[Additional Lines for Collins's Superstitions Ode.]

Poems by William Collins.

Joseph Strutt

The anonymous editor, apparently the antiquary and engraver Joseph Strutt (1749-1802) substitutes his own for Henry Mackenzie's lines to fill the gap in stanzas five and six in the Superstitions Ode. The activities of a "griesly wizard" and his associates are described in rather stiff versification drawning upon the communal store of Miltonic imagery.

Monthly Mirror: "By accident this correct and elegantly printed edition of the poems of Collins has for a long time been mislaid. Mr. Strutt, of Ipswich, a gentleman of considerable taste, superintended the poems through the press, and to his uncommon accuracy they are indebted for their almost faultless appearance. The impression, which is printed in beautiful Italics, did not exceed two hundred copies" 13 (April 1802) 253.

William Collins was at the peak of his popularity in the 1790s, as witnessed by this unusual provincial edition published in Colchester. The editor fills the other lacunae with his own inventions.

And heartless, oft, like moody madness, stare
To see the phantom train their secret work prepare.

For oft, when Eve hath spread her dusky veil,
And hid each star that wont to cheer the night,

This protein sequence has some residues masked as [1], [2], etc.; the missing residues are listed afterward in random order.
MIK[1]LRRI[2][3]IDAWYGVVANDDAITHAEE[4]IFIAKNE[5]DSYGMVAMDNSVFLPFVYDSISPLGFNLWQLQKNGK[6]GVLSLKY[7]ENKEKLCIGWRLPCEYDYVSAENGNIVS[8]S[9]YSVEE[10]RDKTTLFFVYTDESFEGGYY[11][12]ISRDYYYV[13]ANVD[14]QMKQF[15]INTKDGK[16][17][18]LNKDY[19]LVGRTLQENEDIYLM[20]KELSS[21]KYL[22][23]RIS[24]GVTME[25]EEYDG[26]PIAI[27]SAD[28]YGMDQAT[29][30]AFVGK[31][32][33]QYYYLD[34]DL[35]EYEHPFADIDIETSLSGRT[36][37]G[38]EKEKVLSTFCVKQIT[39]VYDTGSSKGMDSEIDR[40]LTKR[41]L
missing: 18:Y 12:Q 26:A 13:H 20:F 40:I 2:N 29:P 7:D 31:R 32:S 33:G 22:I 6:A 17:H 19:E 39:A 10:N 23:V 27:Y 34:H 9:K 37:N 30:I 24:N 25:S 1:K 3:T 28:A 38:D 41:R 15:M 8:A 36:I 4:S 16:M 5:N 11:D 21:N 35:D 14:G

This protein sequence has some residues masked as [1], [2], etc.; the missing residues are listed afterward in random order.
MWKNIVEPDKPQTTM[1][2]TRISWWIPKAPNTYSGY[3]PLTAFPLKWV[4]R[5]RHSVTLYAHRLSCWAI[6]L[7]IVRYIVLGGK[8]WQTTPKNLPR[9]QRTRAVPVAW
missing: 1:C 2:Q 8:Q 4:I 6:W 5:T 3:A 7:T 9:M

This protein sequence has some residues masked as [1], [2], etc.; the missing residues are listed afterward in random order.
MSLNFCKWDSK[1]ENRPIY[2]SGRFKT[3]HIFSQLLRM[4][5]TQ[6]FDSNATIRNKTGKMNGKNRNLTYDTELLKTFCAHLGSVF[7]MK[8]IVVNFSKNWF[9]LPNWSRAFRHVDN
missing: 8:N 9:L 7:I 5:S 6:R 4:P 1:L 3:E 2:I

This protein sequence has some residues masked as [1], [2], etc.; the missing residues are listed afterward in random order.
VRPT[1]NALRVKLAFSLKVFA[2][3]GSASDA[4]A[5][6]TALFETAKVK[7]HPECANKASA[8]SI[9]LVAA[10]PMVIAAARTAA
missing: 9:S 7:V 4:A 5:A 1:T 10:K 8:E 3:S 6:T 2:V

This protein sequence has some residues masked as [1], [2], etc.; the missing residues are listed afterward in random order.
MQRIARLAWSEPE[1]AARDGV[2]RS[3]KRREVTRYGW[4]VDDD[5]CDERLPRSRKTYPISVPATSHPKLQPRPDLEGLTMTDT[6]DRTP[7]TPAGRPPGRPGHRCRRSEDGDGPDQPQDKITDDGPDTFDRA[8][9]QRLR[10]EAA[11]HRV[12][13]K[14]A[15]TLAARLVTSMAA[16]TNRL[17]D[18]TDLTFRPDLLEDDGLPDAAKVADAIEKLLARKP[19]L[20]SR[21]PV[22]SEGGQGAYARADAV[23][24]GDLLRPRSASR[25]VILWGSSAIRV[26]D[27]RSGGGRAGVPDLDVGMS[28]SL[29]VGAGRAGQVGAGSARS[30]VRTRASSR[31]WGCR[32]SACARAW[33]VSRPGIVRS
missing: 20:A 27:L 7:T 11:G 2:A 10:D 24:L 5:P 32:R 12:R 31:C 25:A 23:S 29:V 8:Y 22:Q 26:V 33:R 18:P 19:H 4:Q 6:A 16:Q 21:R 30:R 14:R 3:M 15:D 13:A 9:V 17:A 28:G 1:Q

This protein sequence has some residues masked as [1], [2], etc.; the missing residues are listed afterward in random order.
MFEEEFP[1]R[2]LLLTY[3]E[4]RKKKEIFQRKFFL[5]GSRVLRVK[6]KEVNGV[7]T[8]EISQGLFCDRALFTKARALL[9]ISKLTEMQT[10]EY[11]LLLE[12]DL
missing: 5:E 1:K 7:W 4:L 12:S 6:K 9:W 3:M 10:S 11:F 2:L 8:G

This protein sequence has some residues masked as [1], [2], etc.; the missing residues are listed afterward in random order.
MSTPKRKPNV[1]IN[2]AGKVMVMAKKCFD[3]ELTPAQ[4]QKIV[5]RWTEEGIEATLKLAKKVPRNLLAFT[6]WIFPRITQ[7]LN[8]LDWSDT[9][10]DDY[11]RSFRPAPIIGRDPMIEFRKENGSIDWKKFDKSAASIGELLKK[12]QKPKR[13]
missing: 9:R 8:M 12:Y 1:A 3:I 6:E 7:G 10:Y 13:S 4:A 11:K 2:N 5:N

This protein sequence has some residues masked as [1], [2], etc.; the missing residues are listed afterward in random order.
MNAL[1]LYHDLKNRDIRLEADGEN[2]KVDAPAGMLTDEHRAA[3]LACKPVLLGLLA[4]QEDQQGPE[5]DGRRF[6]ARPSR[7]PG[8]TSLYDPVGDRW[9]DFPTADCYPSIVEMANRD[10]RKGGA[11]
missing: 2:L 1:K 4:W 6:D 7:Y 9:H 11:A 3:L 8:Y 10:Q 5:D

In some deep gleen remote from human sight,
The griesly wizard his associates hail.
There, at the thrilling verse, and charmed spell,
Fantastic shapes and direful shadows throng;
Night's sober ear piercing with hideous yell,
While in the goblin round they troop along.
Thence each betakes him to his several toil;
To dive, to fly, to ride the wintry blast,
To dig the mine, to cleave the church-yard soil,
Or rake the bottom of the watry wast.
Each powerful drug, with more than mortal skill,
Where e'er bestow'd, or hid from searching eye,
Selecting heedful of their tasker's will:
Nor cease their labours till the dawn descry,
Their hated impious work, and reddens all the sky.

Nor wilt thou leave for other bards to sing,
The ruthless spirit of the angry flood;
How, at grey Eve, in fell and crafty mood,
O'er fen and lake he shakes his foggy wing:
Or when the Curfew with his sullen note,
Unchains, to roam the earth, each Elfin sprite,
Like some drear lamp, from out the quaggy moat,
The fiend shines forth, to lure th' incautious wight.
What though, far off, from some dark dell espied
His glikmm'ring mazes cheer th' excursive sight,
Yet turn, ye wand'rer. . .

[pp. 38-40]